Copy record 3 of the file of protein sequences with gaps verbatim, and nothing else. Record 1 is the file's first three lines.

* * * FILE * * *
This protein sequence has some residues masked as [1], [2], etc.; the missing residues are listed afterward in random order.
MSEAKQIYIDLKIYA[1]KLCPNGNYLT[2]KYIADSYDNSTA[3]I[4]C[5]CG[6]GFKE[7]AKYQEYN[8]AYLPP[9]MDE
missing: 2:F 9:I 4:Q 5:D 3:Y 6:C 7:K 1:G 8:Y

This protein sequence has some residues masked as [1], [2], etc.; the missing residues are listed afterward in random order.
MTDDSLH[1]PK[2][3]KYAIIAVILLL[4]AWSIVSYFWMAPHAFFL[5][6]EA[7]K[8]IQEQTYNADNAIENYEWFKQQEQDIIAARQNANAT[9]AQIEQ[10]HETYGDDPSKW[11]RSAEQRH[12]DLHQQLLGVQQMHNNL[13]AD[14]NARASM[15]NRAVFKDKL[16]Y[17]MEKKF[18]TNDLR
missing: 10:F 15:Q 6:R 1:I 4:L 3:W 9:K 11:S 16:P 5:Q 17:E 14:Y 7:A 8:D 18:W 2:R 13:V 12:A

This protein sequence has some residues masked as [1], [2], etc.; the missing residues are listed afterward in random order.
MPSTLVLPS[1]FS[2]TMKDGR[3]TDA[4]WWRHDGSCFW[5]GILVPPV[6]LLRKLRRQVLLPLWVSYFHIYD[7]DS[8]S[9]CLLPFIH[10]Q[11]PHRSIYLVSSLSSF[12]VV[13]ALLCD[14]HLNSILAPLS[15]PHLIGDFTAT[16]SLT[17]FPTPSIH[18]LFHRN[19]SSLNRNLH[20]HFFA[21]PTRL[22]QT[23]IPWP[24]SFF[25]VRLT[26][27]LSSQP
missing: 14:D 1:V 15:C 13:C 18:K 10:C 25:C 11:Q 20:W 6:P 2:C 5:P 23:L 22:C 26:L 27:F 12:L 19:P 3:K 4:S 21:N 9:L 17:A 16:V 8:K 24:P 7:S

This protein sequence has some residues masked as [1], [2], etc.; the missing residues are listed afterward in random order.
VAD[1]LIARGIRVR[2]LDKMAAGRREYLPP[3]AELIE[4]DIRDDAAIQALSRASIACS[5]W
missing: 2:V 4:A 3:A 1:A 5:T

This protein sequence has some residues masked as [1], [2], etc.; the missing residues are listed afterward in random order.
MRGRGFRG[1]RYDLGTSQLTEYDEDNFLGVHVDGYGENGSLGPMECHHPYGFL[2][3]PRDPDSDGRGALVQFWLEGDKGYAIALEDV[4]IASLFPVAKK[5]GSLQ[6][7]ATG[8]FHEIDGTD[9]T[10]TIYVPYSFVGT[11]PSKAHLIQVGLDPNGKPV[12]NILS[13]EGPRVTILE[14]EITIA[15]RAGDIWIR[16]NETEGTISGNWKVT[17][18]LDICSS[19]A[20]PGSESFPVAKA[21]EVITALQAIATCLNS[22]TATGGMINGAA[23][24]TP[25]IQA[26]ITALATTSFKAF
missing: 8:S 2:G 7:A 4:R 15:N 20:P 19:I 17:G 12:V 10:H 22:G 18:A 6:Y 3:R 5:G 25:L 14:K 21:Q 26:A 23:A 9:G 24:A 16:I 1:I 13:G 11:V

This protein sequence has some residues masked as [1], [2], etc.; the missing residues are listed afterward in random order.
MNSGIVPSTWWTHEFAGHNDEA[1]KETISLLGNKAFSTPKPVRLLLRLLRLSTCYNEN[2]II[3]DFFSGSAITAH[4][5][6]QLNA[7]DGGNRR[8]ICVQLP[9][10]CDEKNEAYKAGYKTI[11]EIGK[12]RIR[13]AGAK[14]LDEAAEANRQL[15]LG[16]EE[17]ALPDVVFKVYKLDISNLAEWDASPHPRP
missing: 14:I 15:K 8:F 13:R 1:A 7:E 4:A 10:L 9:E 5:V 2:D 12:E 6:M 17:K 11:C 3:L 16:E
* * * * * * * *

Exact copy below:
This protein sequence has some residues masked as [1], [2], etc.; the missing residues are listed afterward in random order.
MPSTLVLPS[1]FS[2]TMKDGR[3]TDA[4]WWRHDGSCFW[5]GILVPPV[6]LLRKLRRQVLLPLWVSYFHIYD[7]DS[8]S[9]CLLPFIH[10]Q[11]PHRSIYLVSSLSSF[12]VV[13]ALLCD[14]HLNSILAPLS[15]PHLIGDFTAT[16]SLT[17]FPTPSIH[18]LFHRN[19]SSLNRNLH[20]HFFA[21]PTRL[22]QT[23]IPWP[24]SFF[25]VRLT[26][27]LSSQP
missing: 14:D 1:V 15:C 13:C 18:K 10:C 25:C 11:Q 20:W 6:P 2:C 5:P 23:L 22:C 26:L 27:F 12:L 19:P 3:K 4:S 21:N 9:L 17:A 16:V 8:K 24:P 7:S